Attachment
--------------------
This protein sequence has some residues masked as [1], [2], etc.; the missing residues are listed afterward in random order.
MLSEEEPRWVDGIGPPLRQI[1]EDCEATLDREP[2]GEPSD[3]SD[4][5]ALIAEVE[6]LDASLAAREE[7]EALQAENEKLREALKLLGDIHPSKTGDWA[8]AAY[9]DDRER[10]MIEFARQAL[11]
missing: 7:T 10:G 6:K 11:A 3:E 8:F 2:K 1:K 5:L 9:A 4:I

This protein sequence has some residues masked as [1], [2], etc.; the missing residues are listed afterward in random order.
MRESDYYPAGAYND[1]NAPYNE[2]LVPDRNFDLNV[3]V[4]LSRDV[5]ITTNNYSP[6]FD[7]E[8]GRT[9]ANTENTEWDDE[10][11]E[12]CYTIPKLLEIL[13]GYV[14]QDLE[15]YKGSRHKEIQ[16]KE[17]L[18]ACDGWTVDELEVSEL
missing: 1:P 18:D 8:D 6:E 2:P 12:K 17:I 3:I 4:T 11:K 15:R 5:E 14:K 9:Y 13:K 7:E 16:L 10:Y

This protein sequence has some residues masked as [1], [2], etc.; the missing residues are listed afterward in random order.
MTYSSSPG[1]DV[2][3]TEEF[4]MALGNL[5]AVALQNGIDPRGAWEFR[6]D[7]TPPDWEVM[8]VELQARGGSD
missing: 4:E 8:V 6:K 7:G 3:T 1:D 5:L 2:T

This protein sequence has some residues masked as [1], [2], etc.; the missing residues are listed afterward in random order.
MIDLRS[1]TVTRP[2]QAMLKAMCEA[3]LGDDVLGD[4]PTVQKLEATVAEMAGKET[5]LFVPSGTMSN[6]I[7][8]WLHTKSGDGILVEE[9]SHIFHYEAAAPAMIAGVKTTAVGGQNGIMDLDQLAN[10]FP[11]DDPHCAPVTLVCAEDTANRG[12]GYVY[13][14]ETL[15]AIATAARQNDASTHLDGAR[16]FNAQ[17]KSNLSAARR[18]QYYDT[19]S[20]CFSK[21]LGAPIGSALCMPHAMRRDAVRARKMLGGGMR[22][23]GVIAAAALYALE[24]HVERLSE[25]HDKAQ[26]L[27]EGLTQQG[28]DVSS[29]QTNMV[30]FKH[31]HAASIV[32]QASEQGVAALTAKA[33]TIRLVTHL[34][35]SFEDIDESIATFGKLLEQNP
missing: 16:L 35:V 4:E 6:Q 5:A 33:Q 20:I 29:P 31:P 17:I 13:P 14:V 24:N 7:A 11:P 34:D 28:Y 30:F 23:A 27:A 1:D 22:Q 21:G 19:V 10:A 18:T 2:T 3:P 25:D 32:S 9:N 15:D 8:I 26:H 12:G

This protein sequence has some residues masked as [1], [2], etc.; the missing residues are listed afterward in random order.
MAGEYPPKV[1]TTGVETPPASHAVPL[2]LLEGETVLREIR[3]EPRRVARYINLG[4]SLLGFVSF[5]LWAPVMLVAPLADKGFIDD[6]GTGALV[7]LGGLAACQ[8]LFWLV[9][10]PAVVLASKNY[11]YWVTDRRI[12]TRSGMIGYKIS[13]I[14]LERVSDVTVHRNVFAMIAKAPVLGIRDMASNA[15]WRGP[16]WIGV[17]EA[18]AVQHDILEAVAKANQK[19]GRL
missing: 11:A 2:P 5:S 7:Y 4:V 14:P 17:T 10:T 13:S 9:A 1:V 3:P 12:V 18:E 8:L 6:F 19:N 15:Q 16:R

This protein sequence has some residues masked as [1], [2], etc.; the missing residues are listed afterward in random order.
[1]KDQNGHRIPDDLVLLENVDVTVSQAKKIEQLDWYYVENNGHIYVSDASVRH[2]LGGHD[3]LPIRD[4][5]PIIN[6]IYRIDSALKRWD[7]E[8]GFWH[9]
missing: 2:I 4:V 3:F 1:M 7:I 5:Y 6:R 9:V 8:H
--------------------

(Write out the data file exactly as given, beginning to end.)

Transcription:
This protein sequence has some residues masked as [1], [2], etc.; the missing residues are listed afterward in random order.
MLSEEEPRWVDGIGPPLRQI[1]EDCEATLDREP[2]GEPSD[3]SD[4][5]ALIAEVE[6]LDASLAAREE[7]EALQAENEKLREALKLLGDIHPSKTGDWA[8]AAY[9]DDRER[10]MIEFARQAL[11]
missing: 7:T 10:G 6:K 11:A 3:E 8:F 2:K 1:K 5:L 9:A 4:I

This protein sequence has some residues masked as [1], [2], etc.; the missing residues are listed afterward in random order.
MRESDYYPAGAYND[1]NAPYNE[2]LVPDRNFDLNV[3]V[4]LSRDV[5]ITTNNYSP[6]FD[7]E[8]GRT[9]ANTENTEWDDE[10][11]E[12]CYTIPKLLEIL[13]GYV[14]QDLE[15]YKGSRHKEIQ[16]KE[17]L[18]ACDGWTVDELEVSEL
missing: 1:P 18:D 8:D 6:E 2:P 12:K 17:I 3:I 4:T 11:K 15:R 5:E 14:K 9:Y 13:K 7:E 16:L 10:Y

This protein sequence has some residues masked as [1], [2], etc.; the missing residues are listed afterward in random order.
MTYSSSPG[1]DV[2][3]TEEF[4]MALGNL[5]AVALQNGIDPRGAWEFR[6]D[7]TPPDWEVM[8]VELQARGGSD
missing: 4:E 8:V 6:K 7:G 3:T 1:D 5:L 2:T

This protein sequence has some residues masked as [1], [2], etc.; the missing residues are listed afterward in random order.
MIDLRS[1]TVTRP[2]QAMLKAMCEA[3]LGDDVLGD[4]PTVQKLEATVAEMAGKET[5]LFVPSGTMSN[6]I[7][8]WLHTKSGDGILVEE[9]SHIFHYEAAAPAMIAGVKTTAVGGQNGIMDLDQLAN[10]FP[11]DDPHCAPVTLVCAEDTANRG[12]GYVY[13][14]ETL[15]AIATAARQNDASTHLDGAR[16]FNAQ[17]KSNLSAARR[18]QYYDT[19]S[20]CFSK[21]LGAPIGSALCMPHAMRRDAVRARKMLGGGMR[22][23]GVIAAAALYALE[24]HVERLSE[25]HDKAQ[26]L[27]EGLTQQG[28]DVSS[29]QTNMV[30]FKH[31]HAASIV[32]QASEQGVAALTAKA[33]TIRLVTHL[34][35]SFEDIDESIATFGKLLEQNP
missing: 16:L 35:V 4:E 6:Q 5:A 33:Q 20:I 29:P 31:P 17:I 13:P 14:V 24:N 7:A 11:P 34:D 28:Y 30:F 23:A 27:A 1:D 22:Q 21:G 19:V 10:A 18:T 2:T 3:P 25:D 32:S 9:N 15:D 8:I 26:H 12:G

This protein sequence has some residues masked as [1], [2], etc.; the missing residues are listed afterward in random order.
MAGEYPPKV[1]TTGVETPPASHAVPL[2]LLEGETVLREIR[3]EPRRVARYINLG[4]SLLGFVSF[5]LWAPVMLVAPLADKGFIDD[6]GTGALV[7]LGGLAACQ[8]LFWLV[9][10]PAVVLASKNY[11]YWVTDRRI[12]TRSGMIGYKIS[13]I[14]LERVSDVTVHRNVFAMIAKAPVLGIRDMASNA[15]WRGP[16]WIGV[17]EA[18]AVQHDILEAVAKANQK[19]GRL
missing: 11:A 2:P 5:S 7:Y 4:V 14:P 17:T 10:T 13:S 9:A 1:V 3:P 12:V 18:E 8:L 6:F 19:N 15:Q 16:R

This protein sequence has some residues masked as [1], [2], etc.; the missing residues are listed afterward in random order.
[1]KDQNGHRIPDDLVLLENVDVTVSQAKKIEQLDWYYVENNGHIYVSDASVRH[2]LGGHD[3]LPIRD[4][5]PIIN[6]IYRIDSALKRWD[7]E[8]GFWH[9]
missing: 2:I 4:V 3:F 1:M 7:I 5:Y 6:R 9:V 8:H